Main

Municipal Law Archives

February 11, 2011

Blogging About Muni's

For viewpoints and news of interest to those practicing in the NYS government context, check out the new blog called, NYMUNIBLOG, billed as a resource for "insights on issues facing New York State municipalities and agencies."   

February 24, 2011

Facebook Modifications for Munis

From the "if you can't beat them, join them" file, for those municipalities previously hesitant to use Facebook, there is one less hurdle in your way now.  Last month, Facebook entered into an agreement with the National Association of State Chief Information Officers (NASCIO) Social Media Legal Workgroup and the National Association of Attorneys General (NAAG), revising its standard terms and conditions for state and local governments.  For a summary of the changes, check out this press release on NASCIO's website; and this link for the actual amended Facebook terms
[Thanks to the Local Open Government Blog - for Washington State practitioners - for the tip.  And if you find yourself visiting over on that blog, check out its summary of a fascinating NY Times story on how Sunshine laws are being used to fight corruption in India.]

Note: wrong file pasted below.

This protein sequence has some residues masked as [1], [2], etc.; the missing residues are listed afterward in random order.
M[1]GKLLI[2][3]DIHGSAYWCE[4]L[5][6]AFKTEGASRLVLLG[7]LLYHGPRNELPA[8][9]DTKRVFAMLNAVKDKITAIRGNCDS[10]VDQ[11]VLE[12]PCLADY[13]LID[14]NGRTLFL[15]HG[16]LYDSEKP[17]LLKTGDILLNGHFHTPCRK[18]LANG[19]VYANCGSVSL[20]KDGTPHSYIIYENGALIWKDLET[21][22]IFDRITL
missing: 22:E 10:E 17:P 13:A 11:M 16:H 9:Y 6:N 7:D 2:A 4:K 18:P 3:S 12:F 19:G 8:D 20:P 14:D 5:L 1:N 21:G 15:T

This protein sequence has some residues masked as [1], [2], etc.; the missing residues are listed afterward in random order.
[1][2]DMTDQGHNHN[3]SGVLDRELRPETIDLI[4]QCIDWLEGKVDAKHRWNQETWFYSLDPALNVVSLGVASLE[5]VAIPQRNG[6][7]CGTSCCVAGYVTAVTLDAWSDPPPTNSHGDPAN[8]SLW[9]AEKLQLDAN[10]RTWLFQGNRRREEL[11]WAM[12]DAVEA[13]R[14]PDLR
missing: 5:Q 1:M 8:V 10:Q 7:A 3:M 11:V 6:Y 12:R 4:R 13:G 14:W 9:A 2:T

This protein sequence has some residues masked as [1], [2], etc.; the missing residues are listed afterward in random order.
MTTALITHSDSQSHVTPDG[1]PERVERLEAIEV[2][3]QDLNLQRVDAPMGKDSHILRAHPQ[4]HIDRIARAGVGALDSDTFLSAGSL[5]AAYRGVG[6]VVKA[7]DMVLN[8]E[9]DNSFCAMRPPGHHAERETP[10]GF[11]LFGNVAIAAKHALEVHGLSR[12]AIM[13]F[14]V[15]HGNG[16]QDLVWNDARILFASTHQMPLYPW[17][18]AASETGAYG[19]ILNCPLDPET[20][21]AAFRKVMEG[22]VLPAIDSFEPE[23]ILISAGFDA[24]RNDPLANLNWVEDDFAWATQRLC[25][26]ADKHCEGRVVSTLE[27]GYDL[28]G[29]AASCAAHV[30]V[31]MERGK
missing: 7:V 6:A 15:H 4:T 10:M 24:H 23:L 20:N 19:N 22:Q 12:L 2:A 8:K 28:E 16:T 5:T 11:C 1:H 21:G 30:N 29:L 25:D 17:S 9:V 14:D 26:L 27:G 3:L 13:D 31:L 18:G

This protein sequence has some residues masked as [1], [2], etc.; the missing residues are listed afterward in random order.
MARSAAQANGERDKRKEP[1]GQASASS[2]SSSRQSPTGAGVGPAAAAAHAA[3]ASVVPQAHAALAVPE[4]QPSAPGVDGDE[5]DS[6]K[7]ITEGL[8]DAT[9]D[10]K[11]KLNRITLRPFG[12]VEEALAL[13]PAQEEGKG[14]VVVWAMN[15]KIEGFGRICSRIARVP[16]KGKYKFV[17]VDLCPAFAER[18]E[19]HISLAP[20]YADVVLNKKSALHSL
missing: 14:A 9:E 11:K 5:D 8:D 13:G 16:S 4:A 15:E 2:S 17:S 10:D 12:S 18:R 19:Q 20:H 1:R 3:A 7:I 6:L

March 2, 2011

Public Health Manual

For public health officials, it looks like the resource of the year was recently published by the NYSBA, along with the NY Unified Court System, and in collaboration with the NY State Department of Health and the NYC Department of Health and Mental Hygiene.  It's the New York State Public Health Legal Manual, (Michael Colodner, Editor-In-Chief), and it's available online right now.  According to NYSBA President Stephen P. Younger:

[I]t has become increasingly essential that public health officials,
judges and lawyers be prepared to deftly navigate the myriad statutes
and rules that govern public health disasters. This Manual, which is
the product of a collaborative effort, captures information gleaned from past disasters and will serve as a tremendous resource for future needs.

Even the New York Times commends the manual, calling it, "intensely practical, giving lawyers and judges a way to get through what would quite likely be chaotic days."

 

May 5, 2011

Plain Writing = Open Government